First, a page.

Keywords: Metformin tablets, comparison, dissolution, pharmaceutical equivalency, physicochemical properties


Diabetes mellitus (DM) is a disease of fat and carbohydrate metabolism characterized by chronic hyperglycemia as a result of inadequate insulin secretion and activity (1). In the first diabetes screening conducted in the Cyprus in 1996; 7.3% of the population had previously known DM. In addition, 4% of the participants were found to have previously unrecognized DM. The same study was repeated in 2008, and DM was found in 11.5% of the population aged 20-80 years (2).

Metformin hydrochloride (MET) (1,1-dimethyl biguanide hydrochloride)  works as an antihyperglycemic medication by inhibiting gluconeogenesis and improving insulin action in skeletal muscles. Thus, it can be said that MET is a commonly prefered drug in the treatment of type II DM (3,4).

In Northern Cyprus and in many other countries, numerous brands of generic metformin tablets are available in the pharmaceutical markets. Generic drug products are often more widely available and less expensive than innovator ones. Since many generic products are available on the pharmaceutical market, the question of whether the products are bioequivalent becomes important. Especially, considering that the product is a drug, choosing products that have formulated the same active ingredient in the same dosage form but have different trade names should not cause health problems (5,6). In addition, there has been an increasing number of drug counterfeiting incidents in recent years. When adequate safe precautions are not taken, many pharmaceutical products imitated in primitive conditions can be found in the drug market (7). Therefore, drug products are expected to have comparable quality properties before they become clinically modifiable (8).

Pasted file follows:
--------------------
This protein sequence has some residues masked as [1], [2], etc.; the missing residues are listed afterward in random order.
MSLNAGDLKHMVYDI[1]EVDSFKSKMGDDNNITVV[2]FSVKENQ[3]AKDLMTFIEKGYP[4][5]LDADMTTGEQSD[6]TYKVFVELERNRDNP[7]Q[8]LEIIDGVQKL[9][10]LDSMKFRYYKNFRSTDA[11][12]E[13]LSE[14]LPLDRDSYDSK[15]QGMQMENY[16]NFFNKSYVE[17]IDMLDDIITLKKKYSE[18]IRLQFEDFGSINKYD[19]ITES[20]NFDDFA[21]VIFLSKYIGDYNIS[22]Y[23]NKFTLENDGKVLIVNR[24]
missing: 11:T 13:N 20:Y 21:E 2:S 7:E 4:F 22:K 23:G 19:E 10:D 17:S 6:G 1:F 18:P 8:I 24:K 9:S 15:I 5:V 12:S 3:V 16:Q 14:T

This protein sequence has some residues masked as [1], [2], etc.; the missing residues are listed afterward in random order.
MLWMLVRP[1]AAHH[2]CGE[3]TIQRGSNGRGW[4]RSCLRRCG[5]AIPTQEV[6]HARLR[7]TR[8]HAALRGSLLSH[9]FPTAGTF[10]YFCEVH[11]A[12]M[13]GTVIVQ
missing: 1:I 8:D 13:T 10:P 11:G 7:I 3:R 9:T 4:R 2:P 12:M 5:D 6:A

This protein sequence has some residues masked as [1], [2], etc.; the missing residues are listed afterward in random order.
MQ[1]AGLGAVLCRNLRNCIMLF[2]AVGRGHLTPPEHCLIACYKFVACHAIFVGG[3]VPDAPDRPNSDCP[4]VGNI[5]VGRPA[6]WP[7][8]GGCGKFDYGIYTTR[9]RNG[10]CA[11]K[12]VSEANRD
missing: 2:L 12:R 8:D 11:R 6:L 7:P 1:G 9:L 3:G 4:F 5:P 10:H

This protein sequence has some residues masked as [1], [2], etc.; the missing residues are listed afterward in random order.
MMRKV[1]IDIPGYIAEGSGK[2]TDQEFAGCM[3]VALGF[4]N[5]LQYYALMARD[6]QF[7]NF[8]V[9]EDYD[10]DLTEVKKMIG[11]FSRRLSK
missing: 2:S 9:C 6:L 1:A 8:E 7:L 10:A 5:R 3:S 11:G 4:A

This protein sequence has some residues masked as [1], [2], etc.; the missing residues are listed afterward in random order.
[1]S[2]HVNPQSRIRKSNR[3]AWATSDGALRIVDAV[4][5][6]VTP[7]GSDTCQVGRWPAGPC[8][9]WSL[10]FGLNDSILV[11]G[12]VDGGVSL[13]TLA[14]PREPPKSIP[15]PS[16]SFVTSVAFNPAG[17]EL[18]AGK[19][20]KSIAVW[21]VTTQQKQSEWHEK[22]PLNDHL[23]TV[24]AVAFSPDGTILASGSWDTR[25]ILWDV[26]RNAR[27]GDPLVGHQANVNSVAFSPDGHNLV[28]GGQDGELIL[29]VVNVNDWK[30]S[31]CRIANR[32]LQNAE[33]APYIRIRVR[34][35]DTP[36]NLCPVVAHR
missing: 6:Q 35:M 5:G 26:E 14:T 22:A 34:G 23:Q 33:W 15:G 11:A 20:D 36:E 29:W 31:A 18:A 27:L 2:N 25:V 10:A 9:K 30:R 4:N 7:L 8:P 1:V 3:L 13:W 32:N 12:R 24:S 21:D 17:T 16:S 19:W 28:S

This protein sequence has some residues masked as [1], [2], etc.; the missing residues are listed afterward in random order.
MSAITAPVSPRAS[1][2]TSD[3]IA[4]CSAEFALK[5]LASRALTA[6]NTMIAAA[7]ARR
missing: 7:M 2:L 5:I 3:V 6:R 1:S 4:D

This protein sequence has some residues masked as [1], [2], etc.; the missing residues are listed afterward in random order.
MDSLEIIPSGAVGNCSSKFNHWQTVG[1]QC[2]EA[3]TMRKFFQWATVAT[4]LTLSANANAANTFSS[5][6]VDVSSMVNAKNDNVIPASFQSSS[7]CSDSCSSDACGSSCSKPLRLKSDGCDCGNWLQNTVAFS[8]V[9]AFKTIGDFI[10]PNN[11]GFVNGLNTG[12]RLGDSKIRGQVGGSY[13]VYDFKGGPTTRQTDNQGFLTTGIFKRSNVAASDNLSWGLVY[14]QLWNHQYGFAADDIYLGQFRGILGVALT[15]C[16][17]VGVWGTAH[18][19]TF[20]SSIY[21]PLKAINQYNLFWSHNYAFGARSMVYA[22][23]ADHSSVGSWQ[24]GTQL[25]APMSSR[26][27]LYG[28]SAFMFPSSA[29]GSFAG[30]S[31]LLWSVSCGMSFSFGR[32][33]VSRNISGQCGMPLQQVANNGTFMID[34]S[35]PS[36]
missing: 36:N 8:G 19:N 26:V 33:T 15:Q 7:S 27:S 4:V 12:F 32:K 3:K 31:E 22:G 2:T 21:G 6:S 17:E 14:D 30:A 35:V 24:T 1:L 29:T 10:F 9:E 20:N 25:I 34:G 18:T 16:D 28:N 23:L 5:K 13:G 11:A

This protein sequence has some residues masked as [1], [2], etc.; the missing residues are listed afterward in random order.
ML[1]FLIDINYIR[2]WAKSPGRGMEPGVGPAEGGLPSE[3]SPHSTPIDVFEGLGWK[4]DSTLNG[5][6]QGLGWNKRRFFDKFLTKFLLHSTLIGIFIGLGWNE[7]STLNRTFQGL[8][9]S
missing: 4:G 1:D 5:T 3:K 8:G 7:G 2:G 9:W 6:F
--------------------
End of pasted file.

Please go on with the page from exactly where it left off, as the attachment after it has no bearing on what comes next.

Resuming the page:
As a result, in order to be acceptable alternatives, generics must have pharmacological and therapeutic qualities comparable to innovator drugs. The determination of whether a product is chemically and biopharmaceutically identical is a key step in determining therapeutic equivalence.